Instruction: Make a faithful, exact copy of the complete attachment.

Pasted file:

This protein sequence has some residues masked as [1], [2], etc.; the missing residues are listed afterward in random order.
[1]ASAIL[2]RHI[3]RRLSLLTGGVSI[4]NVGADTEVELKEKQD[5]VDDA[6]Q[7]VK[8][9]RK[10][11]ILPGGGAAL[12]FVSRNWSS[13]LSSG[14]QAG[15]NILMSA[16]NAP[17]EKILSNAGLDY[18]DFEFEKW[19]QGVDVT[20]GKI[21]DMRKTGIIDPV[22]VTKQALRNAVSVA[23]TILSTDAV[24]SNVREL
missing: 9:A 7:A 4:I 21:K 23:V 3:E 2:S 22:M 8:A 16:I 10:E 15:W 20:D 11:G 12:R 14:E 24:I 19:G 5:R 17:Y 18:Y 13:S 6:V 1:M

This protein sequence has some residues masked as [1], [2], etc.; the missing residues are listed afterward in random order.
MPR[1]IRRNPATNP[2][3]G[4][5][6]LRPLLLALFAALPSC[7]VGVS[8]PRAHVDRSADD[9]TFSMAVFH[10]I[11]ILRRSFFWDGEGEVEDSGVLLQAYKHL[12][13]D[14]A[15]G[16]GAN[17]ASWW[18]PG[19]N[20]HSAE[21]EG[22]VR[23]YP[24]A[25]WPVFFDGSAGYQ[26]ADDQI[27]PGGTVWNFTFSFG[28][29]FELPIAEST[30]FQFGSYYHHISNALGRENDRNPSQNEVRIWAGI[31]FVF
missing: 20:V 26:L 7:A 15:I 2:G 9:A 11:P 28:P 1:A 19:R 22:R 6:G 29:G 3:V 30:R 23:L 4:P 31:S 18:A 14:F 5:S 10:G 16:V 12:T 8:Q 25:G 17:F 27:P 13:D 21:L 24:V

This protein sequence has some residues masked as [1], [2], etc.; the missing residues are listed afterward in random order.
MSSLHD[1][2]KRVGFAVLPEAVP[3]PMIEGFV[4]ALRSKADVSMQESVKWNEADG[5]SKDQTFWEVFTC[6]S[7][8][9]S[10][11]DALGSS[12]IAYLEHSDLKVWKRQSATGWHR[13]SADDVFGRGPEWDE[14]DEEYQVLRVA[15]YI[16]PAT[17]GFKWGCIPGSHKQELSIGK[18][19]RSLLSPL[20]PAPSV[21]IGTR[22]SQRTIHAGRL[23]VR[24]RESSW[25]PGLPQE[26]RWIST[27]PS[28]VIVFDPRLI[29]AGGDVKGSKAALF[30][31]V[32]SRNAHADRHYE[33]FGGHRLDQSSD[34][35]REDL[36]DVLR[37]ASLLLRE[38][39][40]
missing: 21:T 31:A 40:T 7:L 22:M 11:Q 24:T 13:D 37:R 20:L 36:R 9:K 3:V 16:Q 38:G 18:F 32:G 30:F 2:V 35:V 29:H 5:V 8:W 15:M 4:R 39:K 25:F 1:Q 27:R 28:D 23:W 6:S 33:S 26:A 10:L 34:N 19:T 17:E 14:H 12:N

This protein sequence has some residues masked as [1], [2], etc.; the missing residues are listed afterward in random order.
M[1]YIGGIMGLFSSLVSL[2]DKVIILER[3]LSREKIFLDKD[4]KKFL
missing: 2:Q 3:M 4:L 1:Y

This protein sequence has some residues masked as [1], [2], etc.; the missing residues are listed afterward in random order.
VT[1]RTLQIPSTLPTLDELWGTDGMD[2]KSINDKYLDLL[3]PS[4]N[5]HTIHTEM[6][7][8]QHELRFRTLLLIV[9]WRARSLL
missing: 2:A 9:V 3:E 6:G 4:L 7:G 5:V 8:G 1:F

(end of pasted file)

This protein sequence has some residues masked as [1], [2], etc.; the missing residues are listed afterward in random order.
[1]ASAIL[2]RHI[3]RRLSLLTGGVSI[4]NVGADTEVELKEKQD[5]VDDA[6]Q[7]VK[8][9]RK[10][11]ILPGGGAAL[12]FVSRNWSS[13]LSSG[14]QAG[15]NILMSA[16]NAP[17]EKILSNAGLDY[18]DFEFEKW[19]QGVDVT[20]GKI[21]DMRKTGIIDPV[22]VTKQALRNAVSVA[23]TILSTDAV[24]SNVREL
missing: 9:A 7:A 4:I 21:K 23:V 3:E 2:S 22:M 8:A 16:I 10:E 15:W 20:D 11:G 12:R 14:E 24:I 19:G 5:R 17:Y 18:Y 13:S 6:V 1:M

This protein sequence has some residues masked as [1], [2], etc.; the missing residues are listed afterward in random order.
MPR[1]IRRNPATNP[2][3]G[4][5][6]LRPLLLALFAALPSC[7]VGVS[8]PRAHVDRSADD[9]TFSMAVFH[10]I[11]ILRRSFFWDGEGEVEDSGVLLQAYKHL[12][13]D[14]A[15]G[16]GAN[17]ASWW[18]PG[19]N[20]HSAE[21]EG[22]VR[23]YP[24]A[25]WPVFFDGSAGYQ[26]ADDQI[27]PGGTVWNFTFSFG[28][29]FELPIAEST[30]FQFGSYYHHISNALGRENDRNPSQNEVRIWAGI[31]FVF
missing: 20:V 26:L 7:A 15:I 2:G 9:A 11:P 28:P 1:A 19:R 22:R 6:G 29:G 3:V 30:R 23:L 4:P 31:S 18:A 14:F 5:S 10:G 16:V 12:T 8:Q 25:G 17:F 27:P 13:D 21:L 24:V

This protein sequence has some residues masked as [1], [2], etc.; the missing residues are listed afterward in random order.
MSSLHD[1][2]KRVGFAVLPEAVP[3]PMIEGFV[4]ALRSKADVSMQESVKWNEADG[5]SKDQTFWEVFTC[6]S[7][8][9]S[10][11]DALGSS[12]IAYLEHSDLKVWKRQSATGWHR[13]SADDVFGRGPEWDE[14]DEEYQVLRVA[15]YI[16]PAT[17]GFKWGCIPGSHKQELSIGK[18][19]RSLLSPL[20]PAPSV[21]IGTR[22]SQRTIHAGRL[23]VR[24]RESSW[25]PGLPQE[26]RWIST[27]PS[28]VIVFDPRLI[29]AGGDVKGSKAALF[30][31]V[32]SRNAHADRHYE[33]FGGHRLDQSSD[34][35]REDL[36]DVLR[37]ASLLLRE[38][39][40]
missing: 21:T 31:A 40:T 7:L 22:M 11:Q 24:T 13:D 37:R 20:L 36:R 9:K 3:V 16:Q 38:G 18:F 32:G 30:F 2:V 35:V 29:H 5:V 8:W 15:M 4:R 39:K 25:F 1:Q 27:R 28:D 23:W 6:S 33:S 26:A 10:L 34:N 19:T 17:E 14:H 12:N

This protein sequence has some residues masked as [1], [2], etc.; the missing residues are listed afterward in random order.
M[1]YIGGIMGLFSSLVSL[2]DKVIILER[3]LSREKIFLDKD[4]KKFL
missing: 2:Q 3:M 4:L 1:Y

This protein sequence has some residues masked as [1], [2], etc.; the missing residues are listed afterward in random order.
VT[1]RTLQIPSTLPTLDELWGTDGMD[2]KSINDKYLDLL[3]PS[4]N[5]HTIHTEM[6][7][8]QHELRFRTLLLIV[9]WRARSLL
missing: 2:A 9:V 3:E 6:G 4:L 7:G 5:V 8:G 1:F